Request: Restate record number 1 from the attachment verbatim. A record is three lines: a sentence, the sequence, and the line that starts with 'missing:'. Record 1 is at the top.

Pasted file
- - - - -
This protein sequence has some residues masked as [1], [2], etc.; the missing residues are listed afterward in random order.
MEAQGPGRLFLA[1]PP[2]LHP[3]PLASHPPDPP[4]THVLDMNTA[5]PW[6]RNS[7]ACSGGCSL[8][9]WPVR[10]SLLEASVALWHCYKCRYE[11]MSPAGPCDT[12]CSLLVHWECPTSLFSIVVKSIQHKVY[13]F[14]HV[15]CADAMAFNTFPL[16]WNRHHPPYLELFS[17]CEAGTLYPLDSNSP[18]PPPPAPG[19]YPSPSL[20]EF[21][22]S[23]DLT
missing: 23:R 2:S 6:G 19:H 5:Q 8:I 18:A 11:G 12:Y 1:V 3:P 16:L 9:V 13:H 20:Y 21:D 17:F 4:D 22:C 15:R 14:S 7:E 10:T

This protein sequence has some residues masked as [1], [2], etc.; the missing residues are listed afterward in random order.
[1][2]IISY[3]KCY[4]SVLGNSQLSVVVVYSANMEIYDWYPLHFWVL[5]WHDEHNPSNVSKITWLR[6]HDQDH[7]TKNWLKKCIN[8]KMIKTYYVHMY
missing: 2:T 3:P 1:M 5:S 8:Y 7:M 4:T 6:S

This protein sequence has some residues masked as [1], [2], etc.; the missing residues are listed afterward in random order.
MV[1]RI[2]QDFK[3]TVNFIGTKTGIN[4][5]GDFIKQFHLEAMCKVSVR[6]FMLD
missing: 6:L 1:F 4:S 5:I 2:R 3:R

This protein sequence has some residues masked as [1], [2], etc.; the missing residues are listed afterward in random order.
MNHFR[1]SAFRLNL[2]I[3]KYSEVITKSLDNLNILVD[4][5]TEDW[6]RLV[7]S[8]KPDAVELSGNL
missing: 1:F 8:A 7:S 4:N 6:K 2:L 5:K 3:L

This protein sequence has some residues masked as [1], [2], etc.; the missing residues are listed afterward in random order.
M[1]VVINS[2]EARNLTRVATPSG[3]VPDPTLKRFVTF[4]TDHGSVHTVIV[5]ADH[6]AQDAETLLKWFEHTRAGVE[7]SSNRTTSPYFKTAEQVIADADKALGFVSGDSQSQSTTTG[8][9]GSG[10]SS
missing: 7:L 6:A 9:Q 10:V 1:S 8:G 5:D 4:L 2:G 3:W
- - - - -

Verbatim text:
This protein sequence has some residues masked as [1], [2], etc.; the missing residues are listed afterward in random order.
MEAQGPGRLFLA[1]PP[2]LHP[3]PLASHPPDPP[4]THVLDMNTA[5]PW[6]RNS[7]ACSGGCSL[8][9]WPVR[10]SLLEASVALWHCYKCRYE[11]MSPAGPCDT[12]CSLLVHWECPTSLFSIVVKSIQHKVY[13]F[14]HV[15]CADAMAFNTFPL[16]WNRHHPPYLELFS[17]CEAGTLYPLDSNSP[18]PPPPAPG[19]YPSPSL[20]EF[21][22]S[23]DLT
missing: 23:R 2:S 6:G 19:H 5:Q 8:I 18:A 11:G 12:Y 1:V 3:P 16:L 9:V 13:H 20:Y 21:D 17:F 4:D 22:C 15:R 14:S 7:E 10:T